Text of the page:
Communication of the death of a patient in hospices and nursing homes: a qualitative study.

Rivolta, Marcella and Rivolta, L and Garrino, Lorenza and Di Giulio, Paola (2014) Communication of the death of a patient in hospices and nursing homes: a qualitative study. European Journal of Oncology Nursing, 18 (1). pp. 29-34. ISSN 1462-3889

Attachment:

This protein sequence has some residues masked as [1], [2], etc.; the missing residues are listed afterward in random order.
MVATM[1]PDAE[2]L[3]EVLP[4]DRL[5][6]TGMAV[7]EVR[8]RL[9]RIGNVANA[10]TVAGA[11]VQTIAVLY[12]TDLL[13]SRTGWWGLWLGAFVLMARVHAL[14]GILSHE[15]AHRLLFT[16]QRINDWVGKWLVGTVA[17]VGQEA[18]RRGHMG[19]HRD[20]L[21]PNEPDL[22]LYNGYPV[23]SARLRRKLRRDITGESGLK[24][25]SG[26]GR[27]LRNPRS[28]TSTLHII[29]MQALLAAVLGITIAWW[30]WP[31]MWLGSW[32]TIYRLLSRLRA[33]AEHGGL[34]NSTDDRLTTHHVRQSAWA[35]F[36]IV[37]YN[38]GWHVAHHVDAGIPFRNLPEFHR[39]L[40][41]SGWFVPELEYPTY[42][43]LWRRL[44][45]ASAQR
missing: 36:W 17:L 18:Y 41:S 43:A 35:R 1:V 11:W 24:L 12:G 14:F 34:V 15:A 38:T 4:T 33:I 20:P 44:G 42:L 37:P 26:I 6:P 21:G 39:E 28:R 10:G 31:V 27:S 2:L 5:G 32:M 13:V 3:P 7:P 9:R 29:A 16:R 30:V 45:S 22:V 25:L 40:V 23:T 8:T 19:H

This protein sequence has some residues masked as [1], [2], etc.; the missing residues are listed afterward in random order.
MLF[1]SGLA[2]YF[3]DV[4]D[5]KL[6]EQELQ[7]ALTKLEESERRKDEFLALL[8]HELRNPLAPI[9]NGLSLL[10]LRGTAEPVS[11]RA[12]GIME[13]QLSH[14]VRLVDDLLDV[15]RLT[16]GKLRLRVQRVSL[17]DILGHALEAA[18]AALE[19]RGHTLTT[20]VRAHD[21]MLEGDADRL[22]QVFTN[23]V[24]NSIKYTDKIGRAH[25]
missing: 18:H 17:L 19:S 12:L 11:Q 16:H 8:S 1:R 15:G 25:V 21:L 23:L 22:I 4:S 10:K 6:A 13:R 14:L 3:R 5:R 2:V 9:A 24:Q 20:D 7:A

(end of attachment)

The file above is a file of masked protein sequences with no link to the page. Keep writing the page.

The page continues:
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Announcing the death of a patient to another in hospices and nursing homes (NH) requires special skills, especially when the recipient is another resident. The aim of this study is to describe how hospice and NH staff deal with the communication regarding a patient's death, if this communication is perceived as a problem, and strategies implemented. METHODS AND SAMPLE: The 55 health care workers (HCWs, 26 nurses and 29 auxiliary nurses) of two NHs and two hospices in Turin (Italy) were interviewed with a semi-structured interview exploring the residents' perception of need to receiving information on another patient's death, the experiences of having given this information in the last 6 months, and the strategies implemented. The interviews were analyzed using Colaizzi's method and researchers looked for the main themes and related subthemes. KEY RESULTS: Six themes were identified and grouped into 2 main themes: a. the choice to tell the truth or not, which may be influenced by: the patients' request for confirmation of the fate of the other resident, by patients' fear of death ("I will be next"), the relationships among the guests, and personal and group experiences; b. the need to share own feelings and the burden of deciding whether or not to inform the other residents and how to go about this. CONCLUSIONS: If a structured discussion of experiences and reflection on cases is not implemented, HCWs may limit communication to bare information, lies, and adopt behaviors of avoidance and concealment.

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